According to an Executive Employment Agreement entered into by Express Scripts Holding Company (ESHC) and George Paz on January 13, 2014 which was filed with the Securities and Exchange Commission, all disputes between the company and its CEO were required to be resolved in binding arbitration. Whether this contract term was negotiated or required as a condition of employment is unknown. SEC Filing of Employment Agreement
Veronica James was the only female at an Exxon Mobile Corp (“Exxon”) refinery. She worked there through the staffing company Turner Industries (“Turner”). There Ms. James was subjected to, among other things, men groping her and masturbating in front of her. She was laid off two days after complaining. Ms. James sued, alleging retaliation and pursued claims against Turner and Exxon. Turner invoked an arbitration clause in its employment contract to force these despicable details out of the public light.
Robert Duffy was employed at Facebook’s North Carolina Data Center Facility. Mr. Duffy eventually learned, among other things, he and the only other African-American employee there were paid less than similarly situated white employees. He raised the issue multiple times with local supervisors and the national headquarters. After getting no results, Mr. Duffy contacted the EEOC and filed a complaint alleging race discrimination. This case is ongoing, but Facebook has shared its intent to file a motion to compel arbitration. Duffy v. Facebook, Inc.
A group of employees united to enforce their workplace rights against their employer, Federal National Mortgage Association (“Fannie Mae”). They pursued their class claim in arbitration, as the company’s Dispute Resolution Policy required. Fannie Mae filed a complaint in court to force the employees into individual proceedings. A judge ruled that by filing a complaint Fannie Mae waived its right to force arbitration. As a result, the employees were able to redress their grievances in a public judicial forum. Prowant v. Fed. Nat’l Mortg. Ass’n, 2017 WL 2378016 (N.D. Ga. May 31, 2017)
Eve Byron reported in the Helena Independent Record that a federal district court judge in Montana ruled on October 7, 2011 that the forced arbitration clauses FedEx Ground Package System sought to impose on its drivers were unenforceable. (Eve Byron, Lawsuit against FedEx moves forward as judge throws out ‘unconscionable’ arbitration mandate, Helena Independent Record (Oct. 8, 2011)).
When Maribel Baltazar tried to pursue her claims of race and sex harassment Forever 21 in open court, she discovered she first had to fight the arbitration clause buried in her job application. Fight she did – all the way to the California Supreme Court. Baltazar v. Forever 21, Inc., No. S208345 (Cal. Mar. 28, 2016).
In July 2016, former Fox News anchor Gretchen Carlson filed a lawsuit against Fox News chairman Roger Ailes accusing him of sexual harassment. In response to Carlson’s suit, Ailes moved to compel arbitration of Carlson’s allegations pursuant to a forced arbitration clause in her employment documents. (Ian Millhiser, The Dirty Trick Fox News Is Using To Undercut Gretchen Carlson’s Sexual Harassment Suit, ThinkProgress (Jul. 11, 2016)).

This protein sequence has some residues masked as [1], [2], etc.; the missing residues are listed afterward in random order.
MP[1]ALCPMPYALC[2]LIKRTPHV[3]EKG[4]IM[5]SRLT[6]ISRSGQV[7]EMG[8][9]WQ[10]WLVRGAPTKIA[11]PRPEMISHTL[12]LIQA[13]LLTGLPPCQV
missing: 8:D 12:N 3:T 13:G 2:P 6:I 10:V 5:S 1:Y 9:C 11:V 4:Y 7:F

After she was fired as an assistant manager at GameStop, Cara New filed claims in court for sexual harassment and wrongful discharge. Relying on a forced arbitration clause presented to New at the beginning of her employment, GameStop successfully moved to dismiss her case and compel arbitration. (New v. GameStop, Inc., Case No. 12–1371, (W. Va., Nov. 6, 2013)).
Said Samaan worked for General Dynamics Land Systems Inc., which makes combat systems for the U.S. military. According to court documents in Samaan v. General Dynamics Land Sys. Inc., Mr. Samaan claimed he suffered retaliation for blowing the whistle on the company’s failure to use correct testing methods on armored vehicles to be used by the U.S. Army. The company used its arbitration policy to stop Mr. Samaan’s access to an open court and force his claims from public view. Samaan v. General Dynamics Land Sys. Inc.
According to the August 18, 2016 Reuters News article, “Goldman Seeks To Force Ex-Employee In Fed Leak Case To Arbitrate,” Goldman Sachs Group moved to compel a former managing director into arbitration over a dispute regarding the company’s obligation to pay legal fees the former employee incurred as a result of a Federal Reserve investigation. “Goldman seeks to force ex-employee in Fed leak case to arbitrate” , Reuters News (August 18, 2016)
Guitar Center told its employees that they must sign a forced arbitration clause or they will lose their jobs. (Dave Jamieson, Guitar Center Tells Employees To Sign Arbitration Agreements Or Lose Their Jobs, Huffington Post (Jan. 15, 2016)).
As reported by Lauren Weber in the Wall Street Journal, Halliburton has implemented a forced arbitration program for its employees. (Lauren Weber, More Companies Block Employees From Filing Suits, Wall St. J. (Mar. 31, 2015)).
HCA Holdings (“HCA”) is a national for-profit operator of health-care facilities. In Rodgers-Glass v. Conroe Hospital Corporation, a former employee of Conroe Regional Hospital (“Conroe”) sued for, among other things, violations of the Americans with Disabilities Act, the Family and Medical Leave Act, Title VII of the Civil Rights Act of 1964, and the Age Discrimination in Employment Act. Conroe was able to force all claims out of court and into secret binding arbitration based on HCA’s forced arbitration policy. Rodgers-Glass v. Conroe Hosp. Corp.